These days, the term "data standards" has become more mantra than reality in the insurance industry.
Despite the efforts of organizations like the Association for Cooperative Research and Development, which has been toiling in the insurance industry data standards vineyards for 35 years, getting all the key players on the same page when it comes to exchanging data that flows within the industry has been about as easy as finding cheap coverage in a rock-hard property and casualty market.
But maybe, just maybe, after all those years of hand-wringing over data standards, the truth is that achieving true data standards, while a worthwhile goal in some respects, isn't in and of itself deserving of the "Holy Grail" tag.
Some standards are expected and necessary, says John Lucker, a national practice principal at Deloitte & Touche. But there is a point where data standards don't always make sense.
"One major theme about data standards is, what's really in it for individual carriers to get those standards?" says Lucker, who provides property and casualty industry carriers with consulting services in the areas of data mining, predictive modeling, advanced analytics and large-scale data management.
"The biggest question is, 'If I'm carrier ABC, sure I want data standards. But if it's going to cost me millions, I also want to know, 'How I will make money with data standards? Are they going to help or hinder profitability?'"
Lucker explains that unlike the London marketplace, most U.S. companies operate as direct primary insurers, making them owners of the risk. So, data standards across the board are less critical here--especially for carriers who are already making the best use of data, in areas such as predictive modeling, for example. "We're moving away from some of the earlier data standards that ACORD focused on and moving more to agent/producer management standards," he says. "Today's data standards are more about how to make business acquisition easier for agents and producers."
To Lucker, the U.S. property and casualty industry is too far gone to all of a sudden adopt clear, clean data standards across the board.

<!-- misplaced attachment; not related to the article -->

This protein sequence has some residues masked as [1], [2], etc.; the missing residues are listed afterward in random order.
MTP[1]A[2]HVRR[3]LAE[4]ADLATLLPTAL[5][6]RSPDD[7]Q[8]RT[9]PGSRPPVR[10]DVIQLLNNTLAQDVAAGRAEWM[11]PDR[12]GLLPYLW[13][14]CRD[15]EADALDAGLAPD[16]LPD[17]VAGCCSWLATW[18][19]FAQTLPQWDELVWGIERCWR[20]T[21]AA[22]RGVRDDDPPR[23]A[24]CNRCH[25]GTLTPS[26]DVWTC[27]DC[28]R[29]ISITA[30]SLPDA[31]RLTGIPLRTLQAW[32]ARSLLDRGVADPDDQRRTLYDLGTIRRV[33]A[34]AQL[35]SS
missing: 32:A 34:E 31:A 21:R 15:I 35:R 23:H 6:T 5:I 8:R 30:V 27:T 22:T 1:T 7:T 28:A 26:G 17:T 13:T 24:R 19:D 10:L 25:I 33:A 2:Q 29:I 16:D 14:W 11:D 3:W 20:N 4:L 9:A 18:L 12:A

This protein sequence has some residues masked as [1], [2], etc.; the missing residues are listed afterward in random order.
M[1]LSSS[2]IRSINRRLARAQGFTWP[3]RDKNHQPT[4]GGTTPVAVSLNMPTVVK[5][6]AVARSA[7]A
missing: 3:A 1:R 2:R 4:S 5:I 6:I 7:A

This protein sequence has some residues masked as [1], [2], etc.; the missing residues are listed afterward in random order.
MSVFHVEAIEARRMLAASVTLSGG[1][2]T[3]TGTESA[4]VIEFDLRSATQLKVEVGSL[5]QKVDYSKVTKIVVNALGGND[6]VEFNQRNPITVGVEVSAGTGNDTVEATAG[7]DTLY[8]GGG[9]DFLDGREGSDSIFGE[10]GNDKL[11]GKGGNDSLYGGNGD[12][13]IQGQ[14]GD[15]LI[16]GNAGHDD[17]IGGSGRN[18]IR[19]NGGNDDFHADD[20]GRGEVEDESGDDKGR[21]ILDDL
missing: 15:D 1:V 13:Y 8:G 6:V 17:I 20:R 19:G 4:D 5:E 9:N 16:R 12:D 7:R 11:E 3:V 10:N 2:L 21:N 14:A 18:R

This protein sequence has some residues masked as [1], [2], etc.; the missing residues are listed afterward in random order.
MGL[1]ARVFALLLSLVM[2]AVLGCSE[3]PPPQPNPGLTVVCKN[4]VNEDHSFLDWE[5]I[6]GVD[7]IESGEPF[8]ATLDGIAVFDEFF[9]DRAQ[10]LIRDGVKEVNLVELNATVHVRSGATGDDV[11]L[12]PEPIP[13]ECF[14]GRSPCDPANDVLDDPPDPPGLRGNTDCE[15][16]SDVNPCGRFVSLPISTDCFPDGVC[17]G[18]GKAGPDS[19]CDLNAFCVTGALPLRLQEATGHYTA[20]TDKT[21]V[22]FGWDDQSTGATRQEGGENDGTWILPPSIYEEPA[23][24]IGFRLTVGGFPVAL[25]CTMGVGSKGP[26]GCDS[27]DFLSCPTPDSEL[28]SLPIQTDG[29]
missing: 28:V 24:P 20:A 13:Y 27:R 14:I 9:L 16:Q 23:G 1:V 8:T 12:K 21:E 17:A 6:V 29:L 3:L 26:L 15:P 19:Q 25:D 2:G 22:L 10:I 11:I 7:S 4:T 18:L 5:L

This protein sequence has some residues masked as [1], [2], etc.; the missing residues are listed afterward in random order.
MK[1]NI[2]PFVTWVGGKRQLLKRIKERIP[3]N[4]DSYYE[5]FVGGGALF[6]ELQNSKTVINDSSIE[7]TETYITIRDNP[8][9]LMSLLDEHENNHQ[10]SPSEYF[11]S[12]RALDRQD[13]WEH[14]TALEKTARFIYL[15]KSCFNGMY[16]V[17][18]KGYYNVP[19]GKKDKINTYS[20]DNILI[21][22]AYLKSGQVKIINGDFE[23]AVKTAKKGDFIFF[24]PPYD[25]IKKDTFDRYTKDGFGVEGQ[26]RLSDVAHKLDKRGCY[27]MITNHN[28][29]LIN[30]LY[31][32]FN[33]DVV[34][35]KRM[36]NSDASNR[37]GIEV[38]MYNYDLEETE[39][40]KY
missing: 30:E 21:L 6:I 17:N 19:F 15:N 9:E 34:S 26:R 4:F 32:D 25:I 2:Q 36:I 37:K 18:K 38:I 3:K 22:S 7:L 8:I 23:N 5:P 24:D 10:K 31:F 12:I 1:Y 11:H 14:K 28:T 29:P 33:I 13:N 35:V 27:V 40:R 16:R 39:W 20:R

"In a legacy-driven industry like that in the United States, and even in Bermuda, data standards are much tougher to achieve," he says.
Lucker, formerly assistant vice president at Cigna Re, where he served as controller and chief technology officer, adds that perhaps the biggest downside to total data standards is that they will completely commoditize risk. He says that if the industry is not sharing in a pool of risk, like in the London market, and a carrier is the sole provider of a product, everyone's way of doing business will be the same if data standards are in place.
"In that case," he says, "It will all come down to price, much like has happened in personal auto and term life. I don't think anyone really wants that to happen."
Lucker says that when data standards create a value to the marketplace, when data standards are matched up with all the relevant parties--buyer, agent and insurer--they will gain acceptance. "The industry is starting to get it right," he says.
Mark Miller, COO at Strategic Insurance Software, a Gahanna, Ohio, firm that provides automation service to agencies, says the flipside is that there are those who think that adhering to data standards can save money--for example, when it comes time to integrate with vendors and other third parties.
"Historically, if you look at data standards from an investment and integration perspective, they never gained much traction. They were just another cost," he says. "But now, we're getting more into the 'real time' era of IT, and agents are demanding more standardization, so agent/producer-focused data standards are gaining momentum."
Miller says larger agencies are more in tune with data standard efforts, as they are more geared towards efficiency and using agency management systems and other technologies. The smaller agents are more "workflow" oriented, and when new things come out, the adoption rate isn't as high.
"Smaller agencies are more into the 'I want to do my work the same way every time' frame of mind," he says.